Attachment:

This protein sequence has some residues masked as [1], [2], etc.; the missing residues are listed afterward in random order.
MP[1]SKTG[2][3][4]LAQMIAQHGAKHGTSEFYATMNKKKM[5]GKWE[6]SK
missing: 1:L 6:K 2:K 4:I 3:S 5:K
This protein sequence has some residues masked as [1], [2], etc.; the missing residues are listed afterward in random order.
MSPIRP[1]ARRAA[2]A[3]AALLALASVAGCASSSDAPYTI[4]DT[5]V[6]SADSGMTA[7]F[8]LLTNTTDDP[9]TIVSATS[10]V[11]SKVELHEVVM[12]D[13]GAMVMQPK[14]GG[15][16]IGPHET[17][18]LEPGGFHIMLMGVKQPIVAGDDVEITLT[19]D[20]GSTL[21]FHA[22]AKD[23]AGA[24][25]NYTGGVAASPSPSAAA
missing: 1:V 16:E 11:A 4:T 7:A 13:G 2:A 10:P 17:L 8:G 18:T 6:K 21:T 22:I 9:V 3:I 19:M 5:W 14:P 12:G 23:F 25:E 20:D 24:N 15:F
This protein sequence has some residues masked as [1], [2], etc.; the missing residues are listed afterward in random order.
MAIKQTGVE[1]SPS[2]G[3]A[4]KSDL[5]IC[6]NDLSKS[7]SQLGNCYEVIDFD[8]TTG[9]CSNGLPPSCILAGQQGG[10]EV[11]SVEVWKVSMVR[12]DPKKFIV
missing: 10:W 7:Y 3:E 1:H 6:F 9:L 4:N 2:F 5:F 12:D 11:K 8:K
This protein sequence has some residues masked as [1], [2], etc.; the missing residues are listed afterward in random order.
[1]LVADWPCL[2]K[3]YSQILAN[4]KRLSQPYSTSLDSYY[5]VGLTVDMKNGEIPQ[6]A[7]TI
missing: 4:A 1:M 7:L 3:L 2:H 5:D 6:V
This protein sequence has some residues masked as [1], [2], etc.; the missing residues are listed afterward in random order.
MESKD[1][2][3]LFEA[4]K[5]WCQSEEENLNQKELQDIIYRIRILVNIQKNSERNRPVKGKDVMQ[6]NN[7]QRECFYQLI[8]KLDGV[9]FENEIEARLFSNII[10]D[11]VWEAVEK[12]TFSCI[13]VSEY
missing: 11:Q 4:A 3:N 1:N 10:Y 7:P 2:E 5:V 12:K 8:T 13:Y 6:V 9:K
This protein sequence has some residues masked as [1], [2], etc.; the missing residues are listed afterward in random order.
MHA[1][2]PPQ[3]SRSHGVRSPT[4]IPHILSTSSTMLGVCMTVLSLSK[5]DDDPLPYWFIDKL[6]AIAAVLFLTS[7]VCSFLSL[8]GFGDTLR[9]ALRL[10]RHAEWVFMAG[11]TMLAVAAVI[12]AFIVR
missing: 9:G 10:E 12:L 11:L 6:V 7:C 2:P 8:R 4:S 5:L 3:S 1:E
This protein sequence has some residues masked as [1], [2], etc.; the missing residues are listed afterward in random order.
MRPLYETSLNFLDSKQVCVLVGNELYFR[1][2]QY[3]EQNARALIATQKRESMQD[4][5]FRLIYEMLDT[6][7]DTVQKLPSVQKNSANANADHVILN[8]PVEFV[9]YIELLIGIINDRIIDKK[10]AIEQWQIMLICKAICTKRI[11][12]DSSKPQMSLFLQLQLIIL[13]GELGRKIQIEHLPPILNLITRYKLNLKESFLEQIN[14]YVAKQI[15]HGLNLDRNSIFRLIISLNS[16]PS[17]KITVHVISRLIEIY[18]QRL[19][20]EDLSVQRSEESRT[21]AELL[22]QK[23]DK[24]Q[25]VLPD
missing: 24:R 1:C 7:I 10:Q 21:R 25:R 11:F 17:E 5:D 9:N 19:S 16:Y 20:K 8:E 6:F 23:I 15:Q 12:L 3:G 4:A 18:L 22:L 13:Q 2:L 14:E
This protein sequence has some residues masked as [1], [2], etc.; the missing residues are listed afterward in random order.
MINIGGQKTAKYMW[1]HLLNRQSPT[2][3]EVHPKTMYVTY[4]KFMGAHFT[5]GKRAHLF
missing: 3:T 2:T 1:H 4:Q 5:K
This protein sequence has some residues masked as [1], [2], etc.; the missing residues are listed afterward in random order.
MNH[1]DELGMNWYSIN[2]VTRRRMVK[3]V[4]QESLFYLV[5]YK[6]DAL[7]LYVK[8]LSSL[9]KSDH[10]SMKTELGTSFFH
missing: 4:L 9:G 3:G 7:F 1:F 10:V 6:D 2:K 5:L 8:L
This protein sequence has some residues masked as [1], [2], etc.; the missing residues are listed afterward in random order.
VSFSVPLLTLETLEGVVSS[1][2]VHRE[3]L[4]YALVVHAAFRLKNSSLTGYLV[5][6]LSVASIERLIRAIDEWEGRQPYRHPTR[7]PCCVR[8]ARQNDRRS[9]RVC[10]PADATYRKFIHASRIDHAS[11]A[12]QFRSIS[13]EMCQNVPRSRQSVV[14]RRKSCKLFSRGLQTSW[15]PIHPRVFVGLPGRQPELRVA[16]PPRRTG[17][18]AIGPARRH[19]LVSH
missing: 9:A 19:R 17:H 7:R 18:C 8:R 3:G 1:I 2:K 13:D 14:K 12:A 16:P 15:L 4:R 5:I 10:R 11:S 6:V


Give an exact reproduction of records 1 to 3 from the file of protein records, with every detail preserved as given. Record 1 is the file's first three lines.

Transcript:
This protein sequence has some residues masked as [1], [2], etc.; the missing residues are listed afterward in random order.
MP[1]SKTG[2][3][4]LAQMIAQHGAKHGTSEFYATMNKKKM[5]GKWE[6]SK
missing: 1:L 6:K 2:K 4:I 3:S 5:K
This protein sequence has some residues masked as [1], [2], etc.; the missing residues are listed afterward in random order.
MSPIRP[1]ARRAA[2]A[3]AALLALASVAGCASSSDAPYTI[4]DT[5]V[6]SADSGMTA[7]F[8]LLTNTTDDP[9]TIVSATS[10]V[11]SKVELHEVVM[12]D[13]GAMVMQPK[14]GG[15][16]IGPHET[17][18]LEPGGFHIMLMGVKQPIVAGDDVEITLT[19]D[20]GSTL[21]FHA[22]AKD[23]AGA[24][25]NYTGGVAASPSPSAAA
missing: 1:V 16:E 11:A 4:T 7:A 13:G 2:A 10:P 17:L 8:G 18:T 6:K 21:T 22:I 9:V 3:I 19:M 5:W 14:P 12:G 23:F 25:E 20:D 24:N 15:F
This protein sequence has some residues masked as [1], [2], etc.; the missing residues are listed afterward in random order.
MAIKQTGVE[1]SPS[2]G[3]A[4]KSDL[5]IC[6]NDLSKS[7]SQLGNCYEVIDFD[8]TTG[9]CSNGLPPSCILAGQQGG[10]EV[11]SVEVWKVSMVR[12]DPKKFIV
missing: 10:W 7:Y 3:E 1:H 6:F 9:L 4:N 2:F 5:F 12:D 11:K 8:K